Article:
The Inauguration and the Magic City

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Past the rows of police cars and media trucks, past the posters of Martin Luther King, Junior, and Barack Obama, just inside the building is Marty McArthur. A white turtleneck peeks from behind her t-shirt which declares “Change Can Happen.” She greets people with “Happy Obama Day” and hands out little American flags and programs.

“You got one to take back to school? You do? You got them covered.”

She particularly wants school children to have the programs – a memento of history. McArthur says people are in good spirits as they come in from the cold.

“A lot of high-fiving. Even they will take their hand off their cane to high-five you.”

McArthur mentions the oft-repeated assertion that she didn’t think she’d live to see an African-American elected president. It’s a feeling shared by Broderick McMullin. He’s second in command at the concession stand. No presidential themed food though. Not even “Barack-a-cola.”

“No, no, we have all Pespi products.”

The nachos are popular, he says, with the younger crowd. McMullin is a high school history teacher and he says Mr. Obama has already generated interest in civil rights history among his students. But he says teaching American History will be different after January 20, 2009.

“I mean you know now that anything is possible, you know, with this happening.”

This inauguration will certainly be recorded in the history books, but the country is also in historic economic times. Something not lost on Rocky Reeves. He is hoping for the best in Barack Obama.

“I think he has good ideas. I think he has the leadership skills. If anybody can do it, I think President Obama will. You know, I worry that he’ll do a fantastic job, better than anybody else could have done, but still not be able to pull us out.”

The auditorium itself is dark. Police officers urge people not to block doors. It’s standing room only, although not so packed there’s no room to maneuver. Flanking the screen above the stage are two large American flags. Red and blue stars are projected above the stage and to either side, the words hope and change. The throngs cheer and chant when President-elect Obama appears on screen. What they’re waiting for, though, is the oath of office.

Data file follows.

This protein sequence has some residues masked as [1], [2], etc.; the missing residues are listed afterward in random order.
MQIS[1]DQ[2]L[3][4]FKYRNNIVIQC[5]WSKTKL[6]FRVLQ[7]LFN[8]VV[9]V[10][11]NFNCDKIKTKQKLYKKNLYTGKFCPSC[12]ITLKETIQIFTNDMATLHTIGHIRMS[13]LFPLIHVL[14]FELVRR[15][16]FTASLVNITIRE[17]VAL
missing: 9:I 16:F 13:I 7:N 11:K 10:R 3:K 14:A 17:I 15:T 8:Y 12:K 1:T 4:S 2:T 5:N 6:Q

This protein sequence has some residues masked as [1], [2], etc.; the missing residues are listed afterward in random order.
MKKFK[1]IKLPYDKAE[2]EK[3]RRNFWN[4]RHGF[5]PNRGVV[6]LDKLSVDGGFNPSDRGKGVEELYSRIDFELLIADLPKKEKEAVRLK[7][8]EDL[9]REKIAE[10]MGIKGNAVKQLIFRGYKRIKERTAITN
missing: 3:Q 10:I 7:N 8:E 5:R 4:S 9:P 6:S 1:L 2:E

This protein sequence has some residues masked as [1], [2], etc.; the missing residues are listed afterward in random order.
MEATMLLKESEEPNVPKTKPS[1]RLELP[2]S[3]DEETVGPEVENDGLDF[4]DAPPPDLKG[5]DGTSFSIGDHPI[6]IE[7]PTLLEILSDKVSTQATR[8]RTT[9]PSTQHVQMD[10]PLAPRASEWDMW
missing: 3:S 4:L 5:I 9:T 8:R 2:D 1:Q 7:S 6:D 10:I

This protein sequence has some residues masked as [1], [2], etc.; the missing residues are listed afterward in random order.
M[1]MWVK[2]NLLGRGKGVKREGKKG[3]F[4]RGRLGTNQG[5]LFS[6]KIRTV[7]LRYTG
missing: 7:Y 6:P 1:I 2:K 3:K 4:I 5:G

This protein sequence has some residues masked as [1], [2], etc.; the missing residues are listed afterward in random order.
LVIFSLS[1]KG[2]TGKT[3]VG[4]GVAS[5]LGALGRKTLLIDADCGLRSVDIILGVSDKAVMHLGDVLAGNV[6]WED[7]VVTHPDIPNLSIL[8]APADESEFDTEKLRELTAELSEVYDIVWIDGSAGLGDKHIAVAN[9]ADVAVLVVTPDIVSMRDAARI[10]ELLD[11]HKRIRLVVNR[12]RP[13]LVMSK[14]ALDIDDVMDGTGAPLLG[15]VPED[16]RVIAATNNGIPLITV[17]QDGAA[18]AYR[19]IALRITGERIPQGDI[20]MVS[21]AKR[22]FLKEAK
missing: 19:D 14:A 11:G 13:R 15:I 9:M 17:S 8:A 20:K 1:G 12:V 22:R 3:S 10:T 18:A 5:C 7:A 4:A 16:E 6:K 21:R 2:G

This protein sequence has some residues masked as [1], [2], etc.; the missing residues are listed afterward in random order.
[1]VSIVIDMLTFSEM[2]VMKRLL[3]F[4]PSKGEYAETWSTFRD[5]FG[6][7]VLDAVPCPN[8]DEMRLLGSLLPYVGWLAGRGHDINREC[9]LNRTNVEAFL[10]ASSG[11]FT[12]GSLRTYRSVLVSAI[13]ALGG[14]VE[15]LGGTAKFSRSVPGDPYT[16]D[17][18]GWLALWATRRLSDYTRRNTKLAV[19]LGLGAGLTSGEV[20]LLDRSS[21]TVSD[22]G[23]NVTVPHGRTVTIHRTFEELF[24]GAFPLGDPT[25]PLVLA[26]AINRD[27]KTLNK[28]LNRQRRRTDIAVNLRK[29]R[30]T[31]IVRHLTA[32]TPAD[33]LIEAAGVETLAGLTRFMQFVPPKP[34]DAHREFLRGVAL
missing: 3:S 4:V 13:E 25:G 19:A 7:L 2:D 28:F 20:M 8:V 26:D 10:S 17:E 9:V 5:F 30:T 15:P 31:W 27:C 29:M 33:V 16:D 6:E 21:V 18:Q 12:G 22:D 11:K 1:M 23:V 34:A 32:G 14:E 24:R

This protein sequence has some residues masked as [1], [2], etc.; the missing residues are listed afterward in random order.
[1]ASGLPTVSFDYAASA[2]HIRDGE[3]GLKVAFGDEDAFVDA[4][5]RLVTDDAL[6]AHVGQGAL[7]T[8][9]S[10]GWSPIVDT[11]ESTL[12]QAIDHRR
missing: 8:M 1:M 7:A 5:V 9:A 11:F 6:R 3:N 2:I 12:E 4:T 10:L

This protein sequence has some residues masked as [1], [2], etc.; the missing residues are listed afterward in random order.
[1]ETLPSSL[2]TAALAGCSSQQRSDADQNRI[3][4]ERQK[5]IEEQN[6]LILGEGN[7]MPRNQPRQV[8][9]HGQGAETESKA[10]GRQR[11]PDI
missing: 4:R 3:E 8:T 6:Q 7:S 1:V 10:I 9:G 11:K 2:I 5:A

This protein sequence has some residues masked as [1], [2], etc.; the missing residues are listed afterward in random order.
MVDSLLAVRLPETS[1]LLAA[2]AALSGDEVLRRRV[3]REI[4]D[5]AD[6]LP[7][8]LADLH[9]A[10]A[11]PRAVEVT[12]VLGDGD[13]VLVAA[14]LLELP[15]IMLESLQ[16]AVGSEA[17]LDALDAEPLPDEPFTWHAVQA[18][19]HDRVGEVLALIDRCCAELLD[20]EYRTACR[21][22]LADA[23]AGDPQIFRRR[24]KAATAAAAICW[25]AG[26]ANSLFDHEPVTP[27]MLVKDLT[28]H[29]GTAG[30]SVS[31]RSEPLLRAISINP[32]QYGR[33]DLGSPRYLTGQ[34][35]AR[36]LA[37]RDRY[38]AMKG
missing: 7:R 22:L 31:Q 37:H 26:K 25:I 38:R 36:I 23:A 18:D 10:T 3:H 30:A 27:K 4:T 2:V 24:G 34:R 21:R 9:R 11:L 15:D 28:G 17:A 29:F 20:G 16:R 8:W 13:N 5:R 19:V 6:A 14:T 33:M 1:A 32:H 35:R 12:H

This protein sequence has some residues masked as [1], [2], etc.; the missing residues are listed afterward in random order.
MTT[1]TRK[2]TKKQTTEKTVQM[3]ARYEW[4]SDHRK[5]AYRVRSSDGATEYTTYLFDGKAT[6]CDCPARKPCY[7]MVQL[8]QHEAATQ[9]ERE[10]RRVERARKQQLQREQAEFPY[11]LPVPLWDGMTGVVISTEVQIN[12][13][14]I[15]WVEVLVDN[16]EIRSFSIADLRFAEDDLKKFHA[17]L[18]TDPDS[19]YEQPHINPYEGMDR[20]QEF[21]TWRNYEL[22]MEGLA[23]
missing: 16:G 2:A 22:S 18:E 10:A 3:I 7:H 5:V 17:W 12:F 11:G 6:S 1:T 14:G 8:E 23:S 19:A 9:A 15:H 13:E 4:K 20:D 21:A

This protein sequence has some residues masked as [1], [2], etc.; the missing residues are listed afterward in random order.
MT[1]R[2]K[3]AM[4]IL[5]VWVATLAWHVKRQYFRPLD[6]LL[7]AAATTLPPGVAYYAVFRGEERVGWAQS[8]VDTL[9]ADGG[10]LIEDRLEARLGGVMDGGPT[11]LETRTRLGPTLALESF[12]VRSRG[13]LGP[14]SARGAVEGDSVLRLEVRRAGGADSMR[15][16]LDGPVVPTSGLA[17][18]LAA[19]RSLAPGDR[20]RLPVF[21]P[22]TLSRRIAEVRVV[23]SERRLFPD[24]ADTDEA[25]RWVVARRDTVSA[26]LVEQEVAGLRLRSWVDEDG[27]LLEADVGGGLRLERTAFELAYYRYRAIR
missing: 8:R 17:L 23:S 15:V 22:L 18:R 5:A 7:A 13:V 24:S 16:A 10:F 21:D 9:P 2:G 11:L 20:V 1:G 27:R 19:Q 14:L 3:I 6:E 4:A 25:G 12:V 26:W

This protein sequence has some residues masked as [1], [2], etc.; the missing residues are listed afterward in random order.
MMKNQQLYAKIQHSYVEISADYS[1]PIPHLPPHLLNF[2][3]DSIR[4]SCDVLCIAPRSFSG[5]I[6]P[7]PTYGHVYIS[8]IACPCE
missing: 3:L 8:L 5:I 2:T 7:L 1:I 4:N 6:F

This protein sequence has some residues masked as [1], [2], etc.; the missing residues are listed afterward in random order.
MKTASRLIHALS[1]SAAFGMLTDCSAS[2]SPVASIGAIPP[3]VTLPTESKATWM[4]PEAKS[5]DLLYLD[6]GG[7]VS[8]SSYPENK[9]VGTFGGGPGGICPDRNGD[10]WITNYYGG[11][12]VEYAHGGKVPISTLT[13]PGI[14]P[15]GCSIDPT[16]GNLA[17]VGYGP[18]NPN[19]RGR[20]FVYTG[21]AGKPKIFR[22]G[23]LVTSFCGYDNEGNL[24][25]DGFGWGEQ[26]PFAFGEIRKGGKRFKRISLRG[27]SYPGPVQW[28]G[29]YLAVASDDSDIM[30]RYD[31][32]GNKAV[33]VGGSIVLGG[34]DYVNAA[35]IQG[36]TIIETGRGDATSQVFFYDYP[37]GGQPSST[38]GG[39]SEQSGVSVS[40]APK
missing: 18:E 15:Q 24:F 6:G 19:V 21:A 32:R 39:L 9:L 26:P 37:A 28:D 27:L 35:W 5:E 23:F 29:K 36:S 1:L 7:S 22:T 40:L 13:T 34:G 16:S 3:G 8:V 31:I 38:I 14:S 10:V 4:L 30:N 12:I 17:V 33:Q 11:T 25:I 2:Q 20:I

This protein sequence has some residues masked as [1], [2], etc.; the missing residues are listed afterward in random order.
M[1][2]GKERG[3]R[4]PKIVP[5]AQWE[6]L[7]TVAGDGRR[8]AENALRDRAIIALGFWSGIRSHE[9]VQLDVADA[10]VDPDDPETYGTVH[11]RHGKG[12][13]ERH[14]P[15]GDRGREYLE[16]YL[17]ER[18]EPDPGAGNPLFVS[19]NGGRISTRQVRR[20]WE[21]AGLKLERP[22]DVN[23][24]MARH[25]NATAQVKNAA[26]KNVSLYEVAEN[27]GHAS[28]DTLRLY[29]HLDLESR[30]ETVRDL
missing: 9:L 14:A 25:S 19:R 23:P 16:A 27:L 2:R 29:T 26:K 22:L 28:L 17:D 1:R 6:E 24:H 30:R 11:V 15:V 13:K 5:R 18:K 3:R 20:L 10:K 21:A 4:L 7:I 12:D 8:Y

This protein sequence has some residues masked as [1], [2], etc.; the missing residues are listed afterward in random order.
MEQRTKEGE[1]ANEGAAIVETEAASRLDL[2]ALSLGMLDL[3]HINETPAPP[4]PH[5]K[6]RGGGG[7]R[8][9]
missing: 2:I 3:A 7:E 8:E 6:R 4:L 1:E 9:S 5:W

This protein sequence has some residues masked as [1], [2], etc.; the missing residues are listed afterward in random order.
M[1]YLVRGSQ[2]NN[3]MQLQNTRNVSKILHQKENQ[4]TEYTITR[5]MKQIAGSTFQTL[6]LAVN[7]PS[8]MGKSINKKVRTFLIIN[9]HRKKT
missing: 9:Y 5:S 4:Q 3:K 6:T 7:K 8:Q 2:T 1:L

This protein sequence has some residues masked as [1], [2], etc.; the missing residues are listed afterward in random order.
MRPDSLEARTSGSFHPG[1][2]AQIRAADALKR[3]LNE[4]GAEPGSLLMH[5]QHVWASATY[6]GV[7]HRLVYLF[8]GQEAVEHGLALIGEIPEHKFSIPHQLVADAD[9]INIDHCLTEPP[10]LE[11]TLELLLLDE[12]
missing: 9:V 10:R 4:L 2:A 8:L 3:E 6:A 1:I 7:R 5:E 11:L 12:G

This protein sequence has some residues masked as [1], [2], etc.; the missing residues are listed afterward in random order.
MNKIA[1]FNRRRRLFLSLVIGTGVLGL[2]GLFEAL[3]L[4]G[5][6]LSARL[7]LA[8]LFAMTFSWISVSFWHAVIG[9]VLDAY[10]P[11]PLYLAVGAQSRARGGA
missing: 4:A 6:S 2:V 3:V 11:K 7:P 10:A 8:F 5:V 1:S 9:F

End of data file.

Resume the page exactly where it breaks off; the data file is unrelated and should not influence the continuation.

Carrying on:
Cameras flash like strobe lights. Balloons and confetti fall from the ceiling.

Despite all of the revelry, all of the history, Ted Roberts looks somewhat subdued. He’s 77. A foot soldier of the civil rights movement. He sat at lunch counters. Also demonstrated. Roberts says he was young enough he didn’t get taken to jail. Instead the police took him to Legion Field or the Fair Grounds leaving his parents to pick him up the next morning. Now what does President Barack Obama mean?

“So we came a long ways by Obama being the first black president. That’s a big
start. But we need to go further with this.”

He notes the lack of white faces in the crowd and mentions white flight to the suburbs. Roberts says obviously some white people did vote for Mr. Obama, but he seems skeptical of people truly accepting living among those of different races. Wanza Reynolds though is caught up in all the revelry. It’s surreal she says. The country has changed and won’t be the same anymore.

“I think everything that will happen will be what America has always promised
and now the delivery is here. The delivery van has arrived!”


Listen Now
Many children attended the celebration at Boutwell Auditorium. Ranging from infants in strollers to high school volunteers, all seemed excited about the inauguration of President Barack Obama. Some of them shared their own hopes and wishes for the new president.


Andrew Yeager

Andrew Yeager